Test application 353 performs calls to platform dependent subsystems on platform 355. As the calls are being made and executed, test application 353 monitors platform 355 and creates results 357 indicating how the one or more subsystems performed. As mentioned previously, the results can be in many formats.
  • [0045]
    In one embodiment, test application 353 is able to do concurrent input/output (I/O) to multiple files or devices, as is common with database applications. A stream can be defined in a jobfile that translates to a process with its own address space at one time. A process can do read, write, or a mix of both one of a specified I/O discipline, into multiple devices of different types, in a specified pattern, for a certain period of time, and with a certain achievable rate.
  • [0046]
    A stream can be specified in the jobfile to run on the same node or a remote node in a cluster. Streams in a cluster environment can be coordinated to work coherently during the test. Streams can also be coupled together if needed to capture I/O or other subsystem dependencies between them. For example, a stream emulating the database writer process can be coupled with a stream emulating the log writer process. The streams can also be used to emulate the various database processes doing I/O in a system.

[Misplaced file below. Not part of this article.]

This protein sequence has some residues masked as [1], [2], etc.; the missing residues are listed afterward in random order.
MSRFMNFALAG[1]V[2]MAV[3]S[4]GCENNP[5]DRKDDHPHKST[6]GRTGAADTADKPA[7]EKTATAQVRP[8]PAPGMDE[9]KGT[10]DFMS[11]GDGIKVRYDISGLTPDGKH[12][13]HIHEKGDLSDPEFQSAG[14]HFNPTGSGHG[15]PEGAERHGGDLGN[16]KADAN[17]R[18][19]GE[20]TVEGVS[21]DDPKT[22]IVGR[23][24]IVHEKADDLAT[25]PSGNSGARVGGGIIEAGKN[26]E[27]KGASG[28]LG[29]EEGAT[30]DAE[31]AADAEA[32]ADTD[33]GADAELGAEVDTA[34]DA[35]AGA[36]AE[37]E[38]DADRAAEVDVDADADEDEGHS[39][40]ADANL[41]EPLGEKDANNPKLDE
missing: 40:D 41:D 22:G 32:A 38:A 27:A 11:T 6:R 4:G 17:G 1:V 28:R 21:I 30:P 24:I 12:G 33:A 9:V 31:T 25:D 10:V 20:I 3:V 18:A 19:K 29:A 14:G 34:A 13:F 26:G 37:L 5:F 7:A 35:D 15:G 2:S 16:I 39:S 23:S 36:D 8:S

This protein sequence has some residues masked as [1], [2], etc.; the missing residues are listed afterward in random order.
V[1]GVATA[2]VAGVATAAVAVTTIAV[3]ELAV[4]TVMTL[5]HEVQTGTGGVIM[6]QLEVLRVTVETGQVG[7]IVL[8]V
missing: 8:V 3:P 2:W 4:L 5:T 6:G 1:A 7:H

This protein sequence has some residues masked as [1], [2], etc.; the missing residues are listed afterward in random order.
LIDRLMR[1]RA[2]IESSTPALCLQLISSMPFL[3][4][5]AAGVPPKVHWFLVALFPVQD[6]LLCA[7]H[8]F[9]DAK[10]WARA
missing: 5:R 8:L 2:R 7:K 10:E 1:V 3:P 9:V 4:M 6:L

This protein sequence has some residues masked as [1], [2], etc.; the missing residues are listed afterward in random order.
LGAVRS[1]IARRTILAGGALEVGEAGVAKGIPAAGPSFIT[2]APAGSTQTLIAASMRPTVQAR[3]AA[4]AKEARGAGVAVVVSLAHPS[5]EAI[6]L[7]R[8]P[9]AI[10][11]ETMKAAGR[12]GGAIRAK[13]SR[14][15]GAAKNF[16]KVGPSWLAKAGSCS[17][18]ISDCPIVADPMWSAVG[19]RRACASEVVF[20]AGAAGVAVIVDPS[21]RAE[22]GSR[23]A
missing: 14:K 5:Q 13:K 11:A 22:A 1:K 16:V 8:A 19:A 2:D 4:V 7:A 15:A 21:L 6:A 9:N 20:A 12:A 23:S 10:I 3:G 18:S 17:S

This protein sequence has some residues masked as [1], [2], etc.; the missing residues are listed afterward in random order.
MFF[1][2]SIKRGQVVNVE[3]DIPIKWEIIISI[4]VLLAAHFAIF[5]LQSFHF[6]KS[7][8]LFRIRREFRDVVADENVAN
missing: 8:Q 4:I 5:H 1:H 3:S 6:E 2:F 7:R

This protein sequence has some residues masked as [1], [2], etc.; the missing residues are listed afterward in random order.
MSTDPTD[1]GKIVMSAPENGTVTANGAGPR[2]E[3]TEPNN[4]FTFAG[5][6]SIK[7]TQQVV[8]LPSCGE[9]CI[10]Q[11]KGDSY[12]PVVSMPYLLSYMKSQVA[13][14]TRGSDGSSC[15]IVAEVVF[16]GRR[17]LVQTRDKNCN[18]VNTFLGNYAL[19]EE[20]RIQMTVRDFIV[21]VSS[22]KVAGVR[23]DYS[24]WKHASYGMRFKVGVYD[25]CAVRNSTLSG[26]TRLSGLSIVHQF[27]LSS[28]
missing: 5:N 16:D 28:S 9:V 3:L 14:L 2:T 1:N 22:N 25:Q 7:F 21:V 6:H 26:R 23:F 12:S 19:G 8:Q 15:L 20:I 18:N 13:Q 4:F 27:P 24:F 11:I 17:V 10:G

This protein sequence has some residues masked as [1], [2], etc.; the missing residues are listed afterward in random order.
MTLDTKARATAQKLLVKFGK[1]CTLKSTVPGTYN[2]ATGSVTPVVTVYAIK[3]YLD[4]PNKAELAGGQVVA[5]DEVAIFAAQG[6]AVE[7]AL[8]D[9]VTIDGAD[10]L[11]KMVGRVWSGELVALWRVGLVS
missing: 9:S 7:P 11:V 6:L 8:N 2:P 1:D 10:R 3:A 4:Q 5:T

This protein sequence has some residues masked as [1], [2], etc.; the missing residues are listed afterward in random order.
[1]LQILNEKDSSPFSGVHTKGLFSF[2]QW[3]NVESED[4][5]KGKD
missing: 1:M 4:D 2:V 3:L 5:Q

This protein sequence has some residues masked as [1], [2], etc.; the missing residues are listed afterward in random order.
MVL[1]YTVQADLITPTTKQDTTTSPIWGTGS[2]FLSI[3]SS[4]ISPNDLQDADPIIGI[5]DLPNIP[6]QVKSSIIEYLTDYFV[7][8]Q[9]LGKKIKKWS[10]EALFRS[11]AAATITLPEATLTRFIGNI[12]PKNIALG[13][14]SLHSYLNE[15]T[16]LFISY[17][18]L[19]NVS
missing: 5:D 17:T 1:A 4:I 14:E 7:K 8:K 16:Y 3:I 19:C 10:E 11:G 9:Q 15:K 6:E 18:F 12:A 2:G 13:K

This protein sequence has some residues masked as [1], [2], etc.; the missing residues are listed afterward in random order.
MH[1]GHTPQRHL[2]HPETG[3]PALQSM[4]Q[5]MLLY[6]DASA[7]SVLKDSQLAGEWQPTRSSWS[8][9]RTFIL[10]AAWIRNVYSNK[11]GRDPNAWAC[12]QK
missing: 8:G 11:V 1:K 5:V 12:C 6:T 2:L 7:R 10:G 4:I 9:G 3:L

• [0047]
    Parameters relating to I/O can be easily manipulated in the jobfile and the effects of doing do can be readily seen. This enables a user to effectively test the functional corners of an I/O platform very quickly.
  • [0048]
    Within the jobfile, each stream can have a target I/O rate specified. The test application measures the I/O rate at a frequent interval to try to ensure that the actual rate of doing the I/O to/from the stream is as close the I/O rate as possible. Accordingly, it is possible to maintain a steady rate of doing I/O through the duration of the stream.
  • [0049]
    The test application can provide accurate timing measurements to monitor various activities like I/O rates, write-ordering, and the like. The steady I/O rates and the ordering of various I/O activities can typically only be done through a precise timer or mechanism. Depending on the availability on a particular platform, the test application uses the real time system clock and measures time in the order of nanoseconds.